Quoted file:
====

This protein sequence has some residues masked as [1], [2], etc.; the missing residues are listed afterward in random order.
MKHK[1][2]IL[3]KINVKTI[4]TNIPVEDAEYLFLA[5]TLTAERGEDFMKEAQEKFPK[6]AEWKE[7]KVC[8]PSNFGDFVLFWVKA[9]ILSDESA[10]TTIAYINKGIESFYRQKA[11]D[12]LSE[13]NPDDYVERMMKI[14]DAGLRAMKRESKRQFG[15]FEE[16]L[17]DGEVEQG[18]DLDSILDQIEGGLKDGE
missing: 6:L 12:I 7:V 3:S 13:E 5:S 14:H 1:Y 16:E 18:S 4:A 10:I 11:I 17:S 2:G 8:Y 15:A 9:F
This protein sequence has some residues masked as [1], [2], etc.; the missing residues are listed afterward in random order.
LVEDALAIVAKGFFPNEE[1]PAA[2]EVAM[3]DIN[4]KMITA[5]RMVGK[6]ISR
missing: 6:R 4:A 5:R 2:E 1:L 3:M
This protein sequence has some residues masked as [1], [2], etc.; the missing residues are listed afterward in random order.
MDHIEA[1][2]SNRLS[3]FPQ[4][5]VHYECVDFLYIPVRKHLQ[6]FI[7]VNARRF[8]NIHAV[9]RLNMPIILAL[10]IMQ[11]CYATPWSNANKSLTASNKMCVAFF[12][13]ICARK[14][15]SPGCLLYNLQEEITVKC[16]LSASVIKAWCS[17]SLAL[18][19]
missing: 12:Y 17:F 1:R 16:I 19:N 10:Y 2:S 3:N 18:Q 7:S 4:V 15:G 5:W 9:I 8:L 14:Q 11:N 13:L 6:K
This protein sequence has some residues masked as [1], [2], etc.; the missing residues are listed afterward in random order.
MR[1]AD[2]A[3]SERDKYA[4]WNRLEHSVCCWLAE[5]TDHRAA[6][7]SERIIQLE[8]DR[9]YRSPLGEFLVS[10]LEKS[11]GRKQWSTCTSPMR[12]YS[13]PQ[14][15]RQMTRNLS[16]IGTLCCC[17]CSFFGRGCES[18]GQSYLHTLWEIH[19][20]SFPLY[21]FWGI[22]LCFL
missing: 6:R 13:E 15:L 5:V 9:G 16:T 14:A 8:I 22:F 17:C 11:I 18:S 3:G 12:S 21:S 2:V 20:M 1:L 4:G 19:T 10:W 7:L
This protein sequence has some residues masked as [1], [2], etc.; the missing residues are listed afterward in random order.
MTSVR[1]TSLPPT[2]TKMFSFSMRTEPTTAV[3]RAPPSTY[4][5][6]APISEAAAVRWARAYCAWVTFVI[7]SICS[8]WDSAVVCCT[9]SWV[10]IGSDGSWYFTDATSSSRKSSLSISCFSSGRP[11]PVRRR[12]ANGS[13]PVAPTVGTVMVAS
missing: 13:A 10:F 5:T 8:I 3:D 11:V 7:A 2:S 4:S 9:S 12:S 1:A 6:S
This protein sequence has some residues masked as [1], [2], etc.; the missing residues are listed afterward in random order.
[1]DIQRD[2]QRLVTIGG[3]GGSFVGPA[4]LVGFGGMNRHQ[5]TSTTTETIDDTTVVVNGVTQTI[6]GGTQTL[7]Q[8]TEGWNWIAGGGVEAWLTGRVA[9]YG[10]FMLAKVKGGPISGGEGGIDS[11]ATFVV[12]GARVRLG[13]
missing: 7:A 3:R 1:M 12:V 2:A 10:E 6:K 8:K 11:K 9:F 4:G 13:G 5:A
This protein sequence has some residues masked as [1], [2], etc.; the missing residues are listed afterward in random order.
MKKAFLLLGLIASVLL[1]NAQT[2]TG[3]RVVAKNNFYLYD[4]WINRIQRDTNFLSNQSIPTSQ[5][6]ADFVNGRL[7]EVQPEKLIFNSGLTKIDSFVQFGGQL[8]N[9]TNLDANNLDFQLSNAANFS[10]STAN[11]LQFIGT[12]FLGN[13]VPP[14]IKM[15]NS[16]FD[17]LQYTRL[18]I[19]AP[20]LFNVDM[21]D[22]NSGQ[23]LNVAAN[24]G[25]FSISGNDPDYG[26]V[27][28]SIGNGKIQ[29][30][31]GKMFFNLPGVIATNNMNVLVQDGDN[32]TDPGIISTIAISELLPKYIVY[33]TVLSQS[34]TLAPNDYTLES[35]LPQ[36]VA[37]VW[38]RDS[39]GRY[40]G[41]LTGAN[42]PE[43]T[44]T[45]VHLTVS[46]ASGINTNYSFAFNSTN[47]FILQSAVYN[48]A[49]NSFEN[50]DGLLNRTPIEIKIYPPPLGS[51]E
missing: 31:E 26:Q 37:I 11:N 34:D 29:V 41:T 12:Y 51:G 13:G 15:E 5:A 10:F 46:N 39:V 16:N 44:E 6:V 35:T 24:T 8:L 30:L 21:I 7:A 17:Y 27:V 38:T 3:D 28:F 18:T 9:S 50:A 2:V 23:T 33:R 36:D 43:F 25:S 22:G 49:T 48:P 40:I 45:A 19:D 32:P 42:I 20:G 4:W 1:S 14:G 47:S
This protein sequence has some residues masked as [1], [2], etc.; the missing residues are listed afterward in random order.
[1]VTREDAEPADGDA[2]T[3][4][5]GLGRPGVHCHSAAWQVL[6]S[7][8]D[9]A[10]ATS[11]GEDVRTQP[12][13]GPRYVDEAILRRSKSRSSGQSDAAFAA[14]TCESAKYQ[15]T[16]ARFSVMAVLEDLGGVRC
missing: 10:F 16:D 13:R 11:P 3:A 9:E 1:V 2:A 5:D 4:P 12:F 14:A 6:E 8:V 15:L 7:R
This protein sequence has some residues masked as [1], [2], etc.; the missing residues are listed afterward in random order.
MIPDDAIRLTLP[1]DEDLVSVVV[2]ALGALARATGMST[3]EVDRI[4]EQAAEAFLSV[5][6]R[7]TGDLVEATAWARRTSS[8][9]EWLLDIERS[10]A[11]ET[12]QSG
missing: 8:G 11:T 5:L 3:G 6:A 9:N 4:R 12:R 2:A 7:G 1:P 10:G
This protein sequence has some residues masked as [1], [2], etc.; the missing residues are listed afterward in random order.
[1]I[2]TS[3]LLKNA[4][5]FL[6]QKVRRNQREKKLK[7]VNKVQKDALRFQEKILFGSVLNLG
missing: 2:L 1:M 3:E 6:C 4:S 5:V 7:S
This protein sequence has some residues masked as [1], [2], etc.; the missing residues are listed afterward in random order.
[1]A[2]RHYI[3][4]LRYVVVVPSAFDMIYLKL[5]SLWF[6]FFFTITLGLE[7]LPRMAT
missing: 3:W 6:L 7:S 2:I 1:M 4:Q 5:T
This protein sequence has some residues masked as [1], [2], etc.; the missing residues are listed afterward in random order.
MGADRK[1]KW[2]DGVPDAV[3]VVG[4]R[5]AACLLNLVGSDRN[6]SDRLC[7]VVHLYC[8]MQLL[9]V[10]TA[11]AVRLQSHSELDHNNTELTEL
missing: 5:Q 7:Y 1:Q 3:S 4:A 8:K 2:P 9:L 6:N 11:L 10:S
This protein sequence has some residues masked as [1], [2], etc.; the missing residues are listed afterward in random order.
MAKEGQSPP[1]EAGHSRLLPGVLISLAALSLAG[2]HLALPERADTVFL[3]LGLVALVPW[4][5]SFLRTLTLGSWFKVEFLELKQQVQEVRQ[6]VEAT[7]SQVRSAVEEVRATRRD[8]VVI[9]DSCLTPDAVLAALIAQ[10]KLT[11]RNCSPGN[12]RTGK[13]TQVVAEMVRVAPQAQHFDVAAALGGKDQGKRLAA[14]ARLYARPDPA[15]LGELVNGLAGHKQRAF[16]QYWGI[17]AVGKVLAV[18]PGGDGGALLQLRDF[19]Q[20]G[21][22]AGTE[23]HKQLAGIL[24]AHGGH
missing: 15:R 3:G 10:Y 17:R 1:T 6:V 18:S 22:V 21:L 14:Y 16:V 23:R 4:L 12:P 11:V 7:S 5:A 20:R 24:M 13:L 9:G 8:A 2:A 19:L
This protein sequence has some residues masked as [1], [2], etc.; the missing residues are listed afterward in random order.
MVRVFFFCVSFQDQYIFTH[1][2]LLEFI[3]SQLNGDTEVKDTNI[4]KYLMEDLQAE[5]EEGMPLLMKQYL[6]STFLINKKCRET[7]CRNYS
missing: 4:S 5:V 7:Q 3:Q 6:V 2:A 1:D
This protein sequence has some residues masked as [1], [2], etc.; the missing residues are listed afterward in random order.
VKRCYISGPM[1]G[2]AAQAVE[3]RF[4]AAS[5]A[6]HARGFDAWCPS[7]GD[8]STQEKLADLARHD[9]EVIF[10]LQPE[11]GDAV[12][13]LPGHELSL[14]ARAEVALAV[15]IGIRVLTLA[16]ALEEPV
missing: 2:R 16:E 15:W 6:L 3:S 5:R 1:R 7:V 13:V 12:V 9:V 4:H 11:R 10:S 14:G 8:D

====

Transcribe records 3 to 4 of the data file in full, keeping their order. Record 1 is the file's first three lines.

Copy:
This protein sequence has some residues masked as [1], [2], etc.; the missing residues are listed afterward in random order.
MDHIEA[1][2]SNRLS[3]FPQ[4][5]VHYECVDFLYIPVRKHLQ[6]FI[7]VNARRF[8]NIHAV[9]RLNMPIILAL[10]IMQ[11]CYATPWSNANKSLTASNKMCVAFF[12][13]ICARK[14][15]SPGCLLYNLQEEITVKC[16]LSASVIKAWCS[17]SLAL[18][19]
missing: 12:Y 17:F 1:R 16:I 19:N 10:Y 2:S 3:N 18:Q 7:S 4:V 15:G 5:W 9:I 8:L 14:Q 11:N 13:L 6:K
This protein sequence has some residues masked as [1], [2], etc.; the missing residues are listed afterward in random order.
MR[1]AD[2]A[3]SERDKYA[4]WNRLEHSVCCWLAE[5]TDHRAA[6][7]SERIIQLE[8]DR[9]YRSPLGEFLVS[10]LEKS[11]GRKQWSTCTSPMR[12]YS[13]PQ[14][15]RQMTRNLS[16]IGTLCCC[17]CSFFGRGCES[18]GQSYLHTLWEIH[19][20]SFPLY[21]FWGI[22]LCFL
missing: 6:R 13:E 15:L 5:V 9:G 16:T 14:A 8:I 22:F 17:C 11:I 18:S 3:G 12:S 21:S 2:V 20:M 1:L 4:G 19:T 10:W 7:L